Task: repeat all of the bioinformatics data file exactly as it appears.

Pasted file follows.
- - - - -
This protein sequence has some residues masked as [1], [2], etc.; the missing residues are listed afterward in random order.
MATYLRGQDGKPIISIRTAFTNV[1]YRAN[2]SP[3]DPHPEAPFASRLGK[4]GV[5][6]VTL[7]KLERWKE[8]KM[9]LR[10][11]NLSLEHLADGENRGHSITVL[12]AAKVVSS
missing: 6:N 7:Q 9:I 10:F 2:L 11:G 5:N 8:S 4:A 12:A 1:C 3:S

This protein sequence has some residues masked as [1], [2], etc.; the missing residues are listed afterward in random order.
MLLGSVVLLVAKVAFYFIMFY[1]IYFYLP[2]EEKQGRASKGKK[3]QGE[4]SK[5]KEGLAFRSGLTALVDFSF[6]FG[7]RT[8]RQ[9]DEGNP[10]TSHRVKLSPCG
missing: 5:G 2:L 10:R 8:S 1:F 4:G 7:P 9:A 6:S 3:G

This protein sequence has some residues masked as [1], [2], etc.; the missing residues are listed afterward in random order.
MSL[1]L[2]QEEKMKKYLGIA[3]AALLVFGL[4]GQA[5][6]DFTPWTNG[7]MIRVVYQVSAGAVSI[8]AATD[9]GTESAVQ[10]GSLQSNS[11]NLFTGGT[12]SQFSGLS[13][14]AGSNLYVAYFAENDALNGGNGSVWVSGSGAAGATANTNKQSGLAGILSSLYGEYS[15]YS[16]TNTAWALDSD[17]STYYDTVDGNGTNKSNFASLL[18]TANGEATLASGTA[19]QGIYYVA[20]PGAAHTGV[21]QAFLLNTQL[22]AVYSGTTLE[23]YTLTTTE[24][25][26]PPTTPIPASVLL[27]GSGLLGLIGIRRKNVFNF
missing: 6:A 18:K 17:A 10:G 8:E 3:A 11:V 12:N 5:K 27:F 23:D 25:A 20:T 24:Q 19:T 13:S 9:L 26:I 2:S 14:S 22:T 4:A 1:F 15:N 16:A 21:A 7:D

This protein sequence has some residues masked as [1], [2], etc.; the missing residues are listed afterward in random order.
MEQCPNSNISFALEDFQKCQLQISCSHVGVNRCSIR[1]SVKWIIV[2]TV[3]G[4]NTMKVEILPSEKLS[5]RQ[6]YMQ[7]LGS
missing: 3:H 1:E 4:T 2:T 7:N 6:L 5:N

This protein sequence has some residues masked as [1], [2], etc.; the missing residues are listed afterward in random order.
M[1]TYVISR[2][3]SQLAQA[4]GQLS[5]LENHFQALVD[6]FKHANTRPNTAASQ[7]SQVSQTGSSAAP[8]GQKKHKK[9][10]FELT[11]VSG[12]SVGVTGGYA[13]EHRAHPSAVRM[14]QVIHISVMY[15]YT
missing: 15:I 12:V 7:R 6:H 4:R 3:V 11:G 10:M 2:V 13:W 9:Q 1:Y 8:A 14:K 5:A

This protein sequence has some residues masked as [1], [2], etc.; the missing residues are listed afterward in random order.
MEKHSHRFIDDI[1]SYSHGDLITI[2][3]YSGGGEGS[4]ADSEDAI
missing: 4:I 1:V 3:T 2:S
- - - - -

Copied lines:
This protein sequence has some residues masked as [1], [2], etc.; the missing residues are listed afterward in random order.
MATYLRGQDGKPIISIRTAFTNV[1]YRAN[2]SP[3]DPHPEAPFASRLGK[4]GV[5][6]VTL[7]KLERWKE[8]KM[9]LR[10][11]NLSLEHLADGENRGHSITVL[12]AAKVVSS
missing: 6:N 7:Q 9:I 10:F 2:L 11:G 5:N 8:S 4:A 12:A 1:C 3:S

This protein sequence has some residues masked as [1], [2], etc.; the missing residues are listed afterward in random order.
MLLGSVVLLVAKVAFYFIMFY[1]IYFYLP[2]EEKQGRASKGKK[3]QGE[4]SK[5]KEGLAFRSGLTALVDFSF[6]FG[7]RT[8]RQ[9]DEGNP[10]TSHRVKLSPCG
missing: 5:G 2:L 10:R 8:S 1:F 4:G 7:P 9:A 6:S 3:G

This protein sequence has some residues masked as [1], [2], etc.; the missing residues are listed afterward in random order.
MSL[1]L[2]QEEKMKKYLGIA[3]AALLVFGL[4]GQA[5][6]DFTPWTNG[7]MIRVVYQVSAGAVSI[8]AATD[9]GTESAVQ[10]GSLQSNS[11]NLFTGGT[12]SQFSGLS[13][14]AGSNLYVAYFAENDALNGGNGSVWVSGSGAAGATANTNKQSGLAGILSSLYGEYS[15]YS[16]TNTAWALDSD[17]STYYDTVDGNGTNKSNFASLL[18]TANGEATLASGTA[19]QGIYYVA[20]PGAAHTGV[21]QAFLLNTQL[22]AVYSGTTLE[23]YTLTTTE[24][25][26]PPTTPIPASVLL[27]GSGLLGLIGIRRKNVFNF
missing: 6:A 18:K 17:A 10:G 8:E 3:A 11:V 12:N 5:K 27:F 23:D 25:A 20:T 24:Q 19:T 13:S 9:L 26:I 2:S 14:S 22:T 4:A 1:F 15:N 16:A 21:A 7:D

This protein sequence has some residues masked as [1], [2], etc.; the missing residues are listed afterward in random order.
MEQCPNSNISFALEDFQKCQLQISCSHVGVNRCSIR[1]SVKWIIV[2]TV[3]G[4]NTMKVEILPSEKLS[5]RQ[6]YMQ[7]LGS
missing: 3:H 1:E 4:T 2:T 7:N 6:L 5:N

This protein sequence has some residues masked as [1], [2], etc.; the missing residues are listed afterward in random order.
M[1]TYVISR[2][3]SQLAQA[4]GQLS[5]LENHFQALVD[6]FKHANTRPNTAASQ[7]SQVSQTGSSAAP[8]GQKKHKK[9][10]FELT[11]VSG[12]SVGVTGGYA[13]EHRAHPSAVRM[14]QVIHISVMY[15]YT
missing: 15:I 12:V 7:R 6:H 4:R 3:V 11:G 10:M 2:V 13:W 9:Q 1:Y 8:A 14:K 5:A

This protein sequence has some residues masked as [1], [2], etc.; the missing residues are listed afterward in random order.
MEKHSHRFIDDI[1]SYSHGDLITI[2][3]YSGGGEGS[4]ADSEDAI
missing: 4:I 1:V 3:T 2:S